FILE - In this June 17, 2020 file photo, a health worker wearing protective gear prepares to take swab samples from people lining up in their cars to test for the coronavirus at a drive-through COVID-19 screening center at Ain Shams University in Cairo, Egypt. Coronavirus infections are surging in the country of 100 million, threatening to overwhelm hospitals. (AP Photo/Nariman El-Mofty, File)
FILE - In this June 17, 2020 file photo, a health worker wearing protective gear prepares to take swab samples from people lining up in their cars to test for the coronavirus at a drive-through COVID-19 screening center at Ain Shams University in Cairo, Egypt. Coronavirus infections are surging in the country of 100 million, threatening to overwhelm hospitals. (AP Photo/Nariman El-Mofty, File)
FILE - In this March 29, 2020 file photo, a street is empty during curfew hours due to the coronavirus outbreak, in Cairo, Egypt. Even as Egyptian authorities fight the swelling coronavirus outbreak, security agencies have tried to stifle criticism about the handling of the health crisis by the government of President Abdel Fattah el-Sissi. Rights groups say at least 10 doctors and six journalists have been arrested since the virus first hit Egypt. (AP Photo/Nariman El-Mofty, File)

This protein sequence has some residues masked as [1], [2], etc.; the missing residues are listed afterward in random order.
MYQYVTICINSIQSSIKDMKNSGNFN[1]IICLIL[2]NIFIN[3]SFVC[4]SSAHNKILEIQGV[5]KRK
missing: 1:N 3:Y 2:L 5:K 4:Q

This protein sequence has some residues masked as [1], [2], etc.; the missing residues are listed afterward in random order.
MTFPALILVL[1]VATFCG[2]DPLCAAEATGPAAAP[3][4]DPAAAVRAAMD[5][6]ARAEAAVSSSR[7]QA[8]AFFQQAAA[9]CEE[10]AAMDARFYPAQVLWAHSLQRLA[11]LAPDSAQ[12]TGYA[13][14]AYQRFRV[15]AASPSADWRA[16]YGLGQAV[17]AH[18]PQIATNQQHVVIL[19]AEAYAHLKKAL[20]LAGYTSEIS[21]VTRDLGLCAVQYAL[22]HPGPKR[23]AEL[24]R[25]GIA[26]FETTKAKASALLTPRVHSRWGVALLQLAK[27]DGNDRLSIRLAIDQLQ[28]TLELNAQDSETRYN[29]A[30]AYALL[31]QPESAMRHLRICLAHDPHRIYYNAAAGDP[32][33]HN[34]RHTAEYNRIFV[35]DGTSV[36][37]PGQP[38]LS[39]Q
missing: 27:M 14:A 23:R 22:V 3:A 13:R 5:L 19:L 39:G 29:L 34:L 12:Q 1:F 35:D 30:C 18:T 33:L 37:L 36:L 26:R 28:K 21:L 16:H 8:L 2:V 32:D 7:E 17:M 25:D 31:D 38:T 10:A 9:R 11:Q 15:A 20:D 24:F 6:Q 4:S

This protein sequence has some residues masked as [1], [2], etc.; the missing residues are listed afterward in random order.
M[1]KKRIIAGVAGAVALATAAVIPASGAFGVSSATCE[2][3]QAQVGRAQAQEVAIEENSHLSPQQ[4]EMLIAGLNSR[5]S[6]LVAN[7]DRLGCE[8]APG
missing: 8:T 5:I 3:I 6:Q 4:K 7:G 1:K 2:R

FILE - In this March 29, 2020 file photo, a street is empty during curfew hours due to the coronavirus outbreak, in Cairo, Egypt. Even as Egyptian authorities fight the swelling coronavirus outbreak, security agencies have tried to stifle criticism about the handling of the health crisis by the government of President Abdel Fattah el-Sissi. Rights groups say at least 10 doctors and six journalists have been arrested since the virus first hit Egypt. (AP Photo/Nariman El-Mofty, File)